Search billions of records on Ancestry.com
   
Website logo - Click to go to Home page



Martin Van Buren
Inaugural Address
Monday, March 4, 1837

Fellow-Citizens:

The practice of all my predecessors imposes on me an obligation I
cheerfully fulfill--to accompany the first and solemn act of my public
trust with an avowal of the principles that will guide me in performing
it and an expression of my feelings on assuming a charge so responsible
and vast. In imitating their example I tread in the footsteps of
illustrious men, whose superiors it is our happiness to believe are not
found on the executive calendar of any country. Among them we recognize
the earliest and firmest pillars of the Republic--those by whom our
national independence was first declared, him who above all others
contributed to establish it on the field of battle, and those whose
expanded intellect and patriotism constructed, improved, and perfected
the inestimable institutions under which we live. If such men in the
position I now occupy felt themselves overwhelmed by a sense of
gratitude for this the highest of all marks of their country's
confidence, and by a consciousness of their inability adequately to
discharge the duties of an office so difficult and exalted, how much
more must these considerations affect one who can rely on no such claims
for favor or forbearance! Unlike all who have preceded me, the
Revolution that gave us existence as one people was achieved at the
period of my birth; and whilst I contemplate with grateful reverence
that memorable event, I feel that I belong to a later age and that I may
not expect my countrymen to weigh my actions with the same kind and
partial hand.

So sensibly, fellow-citizens, do these circumstances press themselves
upon me that I should not dare to enter upon my path of duty did I not
look for the generous aid of those who will be associated with me in the
various and coordinate branches of the Government; did I not repose with
unwavering reliance on the patriotism, the intelligence, and the
kindness of a people who never yet deserted a public servant honestly
laboring their cause; and, above all, did I not permit myself humbly to
hope for the sustaining support of an ever-watchful and beneficent
Providence.

To the confidence and consolation derived from these sources it would be
ungrateful not to add those which spring from our present fortunate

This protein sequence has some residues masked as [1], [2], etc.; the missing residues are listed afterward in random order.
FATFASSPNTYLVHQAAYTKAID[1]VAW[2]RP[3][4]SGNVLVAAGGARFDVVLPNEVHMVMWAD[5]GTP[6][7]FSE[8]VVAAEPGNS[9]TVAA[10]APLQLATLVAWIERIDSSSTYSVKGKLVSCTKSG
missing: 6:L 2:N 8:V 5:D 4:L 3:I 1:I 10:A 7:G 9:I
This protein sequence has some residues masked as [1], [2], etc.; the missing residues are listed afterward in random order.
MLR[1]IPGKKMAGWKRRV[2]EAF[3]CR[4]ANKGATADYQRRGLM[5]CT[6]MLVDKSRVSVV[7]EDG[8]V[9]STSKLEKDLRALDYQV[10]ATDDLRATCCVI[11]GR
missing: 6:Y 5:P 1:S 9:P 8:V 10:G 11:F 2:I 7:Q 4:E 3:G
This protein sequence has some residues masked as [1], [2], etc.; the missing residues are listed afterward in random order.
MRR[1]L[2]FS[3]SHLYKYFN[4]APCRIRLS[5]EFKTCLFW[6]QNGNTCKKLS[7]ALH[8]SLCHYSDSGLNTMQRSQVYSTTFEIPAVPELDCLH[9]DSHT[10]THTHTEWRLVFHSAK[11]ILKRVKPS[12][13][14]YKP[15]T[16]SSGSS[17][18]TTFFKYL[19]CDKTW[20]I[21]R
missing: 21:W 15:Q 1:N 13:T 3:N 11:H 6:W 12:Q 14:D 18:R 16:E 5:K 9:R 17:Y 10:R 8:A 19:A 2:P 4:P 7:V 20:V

condition. Though not altogether exempt from embarrassments that disturb
our tranquillity at home and threaten it abroad, yet in all the
attributes of a great, happy, and flourishing people we stand without a
parallel in the world. Abroad we enjoy the respect and, with scarcely an
exception, the friendship of every nation; at home, while our Government
quietly but efficiently performs the sole legitimate end of political
institutions--in doing the greatest good to the greatest number--we
present an aggregate of human prosperity surely not elsewhere to be
found.

How imperious, then, is the obligation imposed upon every citizen, in
his own sphere of action, whether limited or extended, to exert himself
in perpetuating a condition of things so singularly happy! All the
lessons of history and experience must be lost upon us if we are content
to trust alone to the peculiar advantages we happen to possess. Position
and climate and the bounteous resources that nature has scattered with
so liberal a hand--even the diffused intelligence and elevated character
of our people--will avail us nothing if we fail sacredly to uphold those
political institutions that were wisely and deliberately formed with
reference to every circumstance that could preserve or might endanger
the blessings we enjoy. The thoughtful framers of our Constitution
legislated for our country as they found it. Looking upon it with the
eyes of statesmen and patriots, they saw all the sources of rapid and
wonderful prosperity; but they saw also that various habits, opinions
and institutions peculiar to the various portions of so vast a region
were deeply fixed. Distinct sovereignties were in actual existence,
whose cordial union was essential to the welfare and happiness of all.
Between many of them there was, at least to some extent, a real
diversity of interests, liable to be exaggerated through sinister
designs; they differed in size, in population, in wealth, and in actual
and prospective resources and power; they varied in the character of
their industry and staple productions, and [in some] existed domestic
institutions which, unwisely disturbed, might endanger the harmony of
the whole. Most carefully were all these circumstances weighed, and the
foundations of the new Government laid upon principles of reciprocal
concession and equitable compromise. The jealousies which the smaller
States might entertain of the power of the rest were allayed by a rule
of representation confessedly unequal at the time, and designed forever
to remain so. A natural fear that the broad scope of general legislation
might bear upon and unwisely control particular interests was
counteracted by limits strictly drawn around the action of the Federal
authority, and to the people and the States was left unimpaired their
sovereign power over the innumerable subjects embraced in the internal
government of a just republic, excepting such only as necessarily
appertain to the concerns of the whole confederacy or its intercourse as
a united community with the other nations of the world.

This provident forecast has been verified by time. Half a century,
teeming with extraordinary events, and elsewhere producing astonishing
results, has passed along, but on our institutions it has left no
injurious mark. From a small co mmunity we have risen to a people
powerful in numbers and in strength; but with our increase has gone hand
in hand the progress of just principles. The privileges, civil and
religious, of the humblest individual are still sacredly protected at